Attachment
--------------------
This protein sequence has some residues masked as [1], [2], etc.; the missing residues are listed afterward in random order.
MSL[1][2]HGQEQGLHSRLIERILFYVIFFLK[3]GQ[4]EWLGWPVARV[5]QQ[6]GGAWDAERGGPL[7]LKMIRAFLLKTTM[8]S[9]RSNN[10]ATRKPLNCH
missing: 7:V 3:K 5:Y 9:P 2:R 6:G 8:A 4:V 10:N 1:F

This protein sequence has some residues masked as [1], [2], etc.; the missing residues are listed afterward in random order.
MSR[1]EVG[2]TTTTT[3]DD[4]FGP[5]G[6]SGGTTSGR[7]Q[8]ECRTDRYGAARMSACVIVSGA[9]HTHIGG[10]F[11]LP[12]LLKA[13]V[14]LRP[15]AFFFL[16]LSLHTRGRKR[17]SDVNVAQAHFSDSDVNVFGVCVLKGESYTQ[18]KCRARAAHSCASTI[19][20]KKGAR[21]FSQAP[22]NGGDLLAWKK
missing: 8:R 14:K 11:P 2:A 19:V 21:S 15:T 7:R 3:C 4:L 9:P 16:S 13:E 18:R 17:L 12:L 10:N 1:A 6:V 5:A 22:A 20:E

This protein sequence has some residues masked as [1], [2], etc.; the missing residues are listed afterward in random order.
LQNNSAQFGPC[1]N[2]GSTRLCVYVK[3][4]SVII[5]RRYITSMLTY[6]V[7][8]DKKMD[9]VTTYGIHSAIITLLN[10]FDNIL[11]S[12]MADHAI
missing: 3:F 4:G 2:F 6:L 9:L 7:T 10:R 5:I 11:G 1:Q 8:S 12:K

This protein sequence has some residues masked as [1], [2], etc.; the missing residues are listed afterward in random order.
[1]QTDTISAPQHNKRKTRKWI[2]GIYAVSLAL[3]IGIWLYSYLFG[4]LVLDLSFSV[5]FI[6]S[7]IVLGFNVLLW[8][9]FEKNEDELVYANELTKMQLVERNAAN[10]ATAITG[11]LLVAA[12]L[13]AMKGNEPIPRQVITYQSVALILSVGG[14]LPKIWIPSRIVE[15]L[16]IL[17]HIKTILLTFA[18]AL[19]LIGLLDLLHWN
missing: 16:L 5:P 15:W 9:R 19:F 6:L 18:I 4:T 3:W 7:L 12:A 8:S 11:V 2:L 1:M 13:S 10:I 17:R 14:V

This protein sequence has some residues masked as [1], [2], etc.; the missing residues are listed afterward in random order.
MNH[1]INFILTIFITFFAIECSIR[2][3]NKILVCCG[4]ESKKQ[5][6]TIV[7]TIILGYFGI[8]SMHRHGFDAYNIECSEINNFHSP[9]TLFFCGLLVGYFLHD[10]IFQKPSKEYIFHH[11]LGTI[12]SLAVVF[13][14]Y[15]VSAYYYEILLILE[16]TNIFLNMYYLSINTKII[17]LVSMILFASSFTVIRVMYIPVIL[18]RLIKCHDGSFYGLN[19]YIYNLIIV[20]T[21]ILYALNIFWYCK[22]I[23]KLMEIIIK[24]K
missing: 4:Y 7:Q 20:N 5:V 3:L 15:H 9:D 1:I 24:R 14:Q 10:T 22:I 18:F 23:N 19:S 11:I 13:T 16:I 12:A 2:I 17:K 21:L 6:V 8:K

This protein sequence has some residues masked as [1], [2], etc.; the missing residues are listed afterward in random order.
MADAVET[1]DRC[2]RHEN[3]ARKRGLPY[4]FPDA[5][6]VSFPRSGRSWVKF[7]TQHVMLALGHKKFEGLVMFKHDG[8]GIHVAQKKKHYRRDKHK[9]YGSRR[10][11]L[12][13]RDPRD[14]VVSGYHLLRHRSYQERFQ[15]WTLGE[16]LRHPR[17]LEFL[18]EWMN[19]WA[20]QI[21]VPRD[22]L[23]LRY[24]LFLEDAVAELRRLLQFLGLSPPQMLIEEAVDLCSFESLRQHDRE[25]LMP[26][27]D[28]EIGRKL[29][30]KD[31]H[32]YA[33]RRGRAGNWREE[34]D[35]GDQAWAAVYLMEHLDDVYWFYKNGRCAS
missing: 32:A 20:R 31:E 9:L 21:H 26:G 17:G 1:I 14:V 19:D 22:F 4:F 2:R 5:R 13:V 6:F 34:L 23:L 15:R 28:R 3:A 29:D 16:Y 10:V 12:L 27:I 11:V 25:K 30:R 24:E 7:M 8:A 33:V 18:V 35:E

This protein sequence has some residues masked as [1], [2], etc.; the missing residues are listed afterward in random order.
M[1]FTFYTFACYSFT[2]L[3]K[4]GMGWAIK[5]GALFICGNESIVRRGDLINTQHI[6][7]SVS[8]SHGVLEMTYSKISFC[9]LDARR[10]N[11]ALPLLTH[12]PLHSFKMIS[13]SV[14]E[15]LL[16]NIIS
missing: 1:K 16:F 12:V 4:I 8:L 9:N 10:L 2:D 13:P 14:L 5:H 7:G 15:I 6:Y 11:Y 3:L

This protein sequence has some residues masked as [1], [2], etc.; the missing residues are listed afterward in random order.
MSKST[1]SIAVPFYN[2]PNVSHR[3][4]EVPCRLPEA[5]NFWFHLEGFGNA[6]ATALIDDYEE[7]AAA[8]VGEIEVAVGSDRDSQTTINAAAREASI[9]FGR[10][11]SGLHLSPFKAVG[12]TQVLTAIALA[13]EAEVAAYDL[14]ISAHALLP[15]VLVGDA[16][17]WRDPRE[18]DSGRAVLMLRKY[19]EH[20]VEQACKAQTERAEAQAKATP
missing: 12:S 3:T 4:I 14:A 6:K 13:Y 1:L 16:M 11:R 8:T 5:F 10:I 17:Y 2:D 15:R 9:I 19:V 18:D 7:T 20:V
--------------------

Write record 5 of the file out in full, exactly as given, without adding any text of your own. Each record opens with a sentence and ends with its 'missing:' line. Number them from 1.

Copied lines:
This protein sequence has some residues masked as [1], [2], etc.; the missing residues are listed afterward in random order.
MNH[1]INFILTIFITFFAIECSIR[2][3]NKILVCCG[4]ESKKQ[5][6]TIV[7]TIILGYFGI[8]SMHRHGFDAYNIECSEINNFHSP[9]TLFFCGLLVGYFLHD[10]IFQKPSKEYIFHH[11]LGTI[12]SLAVVF[13][14]Y[15]VSAYYYEILLILE[16]TNIFLNMYYLSINTKII[17]LVSMILFASSFTVIRVMYIPVIL[18]RLIKCHDGSFYGLN[19]YIYNLIIV[20]T[21]ILYALNIFWYCK[22]I[23]KLMEIIIK[24]K
missing: 4:Y 7:Q 20:N 5:V 3:L 15:H 9:D 1:I 24:R 14:Q 10:T 22:I 18:F 23:N 19:S 11:I 13:T 16:I 12:A 2:I 17:K 21:L 6:V 8:K